Education: Devastating failure, and how to survive it

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The Independent Online
DEATH seemed the only answer. John's poor A-level results left him feeling hopeless and worthless. All his friends seemed to have done better; their futures looked bright, whereas his looked bleak. His hopes for an aeronautical career were finished. All those years of school - wasted.

Mum and Dad hadn't reacted too badly, but he'd still let them down.

Then there was the car they'd promised. He'd told his girlfriend about it and boasted to his friends. Now there was nothing but embarrassment.

John is typical of the young people who contemplate, and even attempt suicide on receiving poor exam results. Others go on an alcoholic binge, seeking oblivion. Past drug abusers will again seek out drugs. Some simply say: 'To hell with it all', and go off travelling.

All feel a sense of failure and worthlessness, even those who have got Bs when they expected As. Some turn this into anger, blaming others for their own failure. They feel frustrated by the appeals procedure. They have to face those people who expected more of them: friends, family, teachers. But it is not the end of the world. Failure is not entirely disadvantageous, according to Dr Herb Etkin, a psychiatrist and a leading authority on the psychology of young people.

Dr Etkin, who is clinical director of a young people's unit at Ticehurst House Hospital, East Sussex, one of Britain's oldest centres for psychiatric research and medicine, says that the most important thing is to remember that exams can be retaken: most people who do so are successful the second time around. He suggests that it is like falling off a horse while learning to ride; you just have to climb on again.

All successful people have had failures in their lives and have used them as a learning experience. Dr Etkin says exam failure should be put down to experience, with an aim to do better next time.

He recommends a positive post- mortem. Look at where things could have gone wrong, to avoid repeating the same mistake.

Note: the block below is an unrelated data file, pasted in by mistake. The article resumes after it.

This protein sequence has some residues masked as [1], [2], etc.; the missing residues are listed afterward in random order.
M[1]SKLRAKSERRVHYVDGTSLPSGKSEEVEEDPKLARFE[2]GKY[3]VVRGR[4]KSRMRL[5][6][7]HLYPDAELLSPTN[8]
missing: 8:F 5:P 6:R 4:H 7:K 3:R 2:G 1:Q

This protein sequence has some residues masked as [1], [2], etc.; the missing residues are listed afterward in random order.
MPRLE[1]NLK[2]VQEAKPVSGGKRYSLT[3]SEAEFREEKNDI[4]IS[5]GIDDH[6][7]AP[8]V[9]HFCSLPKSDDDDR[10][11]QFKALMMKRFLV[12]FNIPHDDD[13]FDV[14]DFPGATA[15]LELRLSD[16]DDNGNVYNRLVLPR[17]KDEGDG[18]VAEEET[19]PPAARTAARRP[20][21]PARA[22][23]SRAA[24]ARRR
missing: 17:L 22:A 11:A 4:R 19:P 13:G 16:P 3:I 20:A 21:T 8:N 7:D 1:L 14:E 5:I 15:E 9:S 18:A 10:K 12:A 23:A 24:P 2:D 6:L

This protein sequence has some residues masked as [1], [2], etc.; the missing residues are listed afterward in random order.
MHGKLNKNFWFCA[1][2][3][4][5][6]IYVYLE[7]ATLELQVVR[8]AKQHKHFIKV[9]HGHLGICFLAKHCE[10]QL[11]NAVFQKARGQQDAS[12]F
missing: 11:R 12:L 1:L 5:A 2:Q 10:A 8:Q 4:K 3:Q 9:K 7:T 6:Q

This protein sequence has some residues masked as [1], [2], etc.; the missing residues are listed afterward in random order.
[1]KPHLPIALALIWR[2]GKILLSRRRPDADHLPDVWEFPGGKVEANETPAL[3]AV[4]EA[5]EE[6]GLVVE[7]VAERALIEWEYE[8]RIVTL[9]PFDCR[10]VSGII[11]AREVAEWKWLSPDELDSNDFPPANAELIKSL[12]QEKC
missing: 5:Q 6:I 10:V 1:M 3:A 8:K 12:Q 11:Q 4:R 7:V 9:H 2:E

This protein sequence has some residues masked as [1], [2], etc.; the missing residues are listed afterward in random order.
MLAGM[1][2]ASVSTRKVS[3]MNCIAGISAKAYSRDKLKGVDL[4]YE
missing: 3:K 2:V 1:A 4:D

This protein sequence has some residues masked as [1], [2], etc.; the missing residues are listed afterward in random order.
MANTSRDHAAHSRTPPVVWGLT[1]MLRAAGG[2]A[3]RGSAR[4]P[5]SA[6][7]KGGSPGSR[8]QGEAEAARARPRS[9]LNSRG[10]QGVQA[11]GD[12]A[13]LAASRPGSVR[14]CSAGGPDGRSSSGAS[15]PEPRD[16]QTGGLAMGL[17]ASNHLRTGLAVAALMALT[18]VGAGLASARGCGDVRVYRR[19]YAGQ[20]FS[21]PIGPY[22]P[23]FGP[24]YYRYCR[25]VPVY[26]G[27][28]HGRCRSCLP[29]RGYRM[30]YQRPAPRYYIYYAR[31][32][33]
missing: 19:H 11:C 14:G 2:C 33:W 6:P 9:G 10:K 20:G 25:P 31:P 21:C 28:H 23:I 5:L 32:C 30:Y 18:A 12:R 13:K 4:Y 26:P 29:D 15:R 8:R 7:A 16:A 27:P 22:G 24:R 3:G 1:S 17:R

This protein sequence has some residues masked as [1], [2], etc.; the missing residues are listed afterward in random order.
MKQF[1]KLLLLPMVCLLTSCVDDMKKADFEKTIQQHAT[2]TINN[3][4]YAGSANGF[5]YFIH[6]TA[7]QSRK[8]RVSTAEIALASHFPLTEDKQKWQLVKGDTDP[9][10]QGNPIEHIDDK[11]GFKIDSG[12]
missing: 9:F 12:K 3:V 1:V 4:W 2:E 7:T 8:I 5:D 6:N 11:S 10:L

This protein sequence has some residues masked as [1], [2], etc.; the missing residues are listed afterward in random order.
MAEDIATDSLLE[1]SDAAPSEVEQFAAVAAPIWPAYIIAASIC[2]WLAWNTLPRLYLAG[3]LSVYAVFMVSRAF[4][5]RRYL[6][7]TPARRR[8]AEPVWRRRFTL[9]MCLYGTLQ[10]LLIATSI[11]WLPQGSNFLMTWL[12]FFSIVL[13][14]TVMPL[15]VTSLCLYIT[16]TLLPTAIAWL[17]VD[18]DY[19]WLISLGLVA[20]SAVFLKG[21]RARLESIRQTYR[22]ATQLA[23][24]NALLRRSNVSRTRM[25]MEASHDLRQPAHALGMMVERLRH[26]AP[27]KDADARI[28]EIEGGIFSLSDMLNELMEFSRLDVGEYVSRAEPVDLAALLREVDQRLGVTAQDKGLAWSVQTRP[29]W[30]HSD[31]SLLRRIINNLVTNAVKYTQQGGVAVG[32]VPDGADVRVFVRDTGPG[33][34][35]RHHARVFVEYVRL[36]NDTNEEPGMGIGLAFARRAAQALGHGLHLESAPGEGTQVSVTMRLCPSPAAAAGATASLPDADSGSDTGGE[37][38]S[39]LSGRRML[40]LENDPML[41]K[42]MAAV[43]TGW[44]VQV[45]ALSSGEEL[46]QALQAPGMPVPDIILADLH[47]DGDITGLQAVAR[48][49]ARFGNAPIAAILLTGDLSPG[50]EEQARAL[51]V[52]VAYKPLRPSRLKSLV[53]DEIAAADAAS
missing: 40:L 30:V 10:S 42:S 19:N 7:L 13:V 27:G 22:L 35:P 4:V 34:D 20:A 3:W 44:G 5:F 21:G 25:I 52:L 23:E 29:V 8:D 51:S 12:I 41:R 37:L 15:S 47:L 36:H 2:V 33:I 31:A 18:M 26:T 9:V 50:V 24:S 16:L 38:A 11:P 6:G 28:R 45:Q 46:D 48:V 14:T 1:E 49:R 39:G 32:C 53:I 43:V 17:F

Perhaps the exam technique was wrong - private tuition may help. Maybe exam nerves were to blame - there is evidence that some bright people are adversely affected by exam nerves. Their white blood cell count rises, they have lowered immunity, feel more fragile and do not function as well as normal. So help in mastering their fears can lead to success.

Family and friends should rally round. Parents must never be critical, says Dr Etkin, but supportive at all times, without minimising the importance of the situation - which the young person recognises only too well.

It is crucial that the young person is encouraged to resit the exam. After all, it is only one more year, a year which some of their friends who passed will anyway be taking as a year off before they start university.

However, it can be a difficult time for the whole family. It has been likened to a sense of bereavement pervading the household, says Dr Etkin. But, unlike a bereavement, there is a second chance. It is just a hiccup; a time to take stock and try again. Parents can aggravate the situation by blaming each other, arguing and making the young person feel even more guilty. Comparisons with successful brothers and sisters are particularly dangerous and should be avoided. The atmosphere of catastrophe can make younger brothers and sisters fearful of exams. Parents will be unaware of the anxiety harboured by the younger child until later. That is why it is so important to create a positive environment without denying the importance of the occasion.

Parents should be on the look- out for signs of depression. Their sons or daughters can start to feel they are failures in everything. - forgetting successes and talents in other aspects of their lives, such as sport and music, and dismissing their real abilities.

All those around them, including teachers, should help them to put their lack of success down to experience, and encourage them to do better next time.

There should be no need for psychiatric care, says Dr Etkin, who treats a wide range of problems experienced by young people. Only when there is total and intense collapse should medical attention be sought. The signs of this are loss of appetite, deep withdrawal, inability to sleep, refusal to participate in normal activities - or, alternatively, hyperactivity, when young people plunge themselves into frenzied activity. All these signs are significant only when they are outside the person's normal behaviour.

For many families, exam failure can be unifying. Everybody rallies together. From these families come children who face difficulties positively and look upon failures as building blocks in life, seeing them as opportunities to take stock, brush down and try again.

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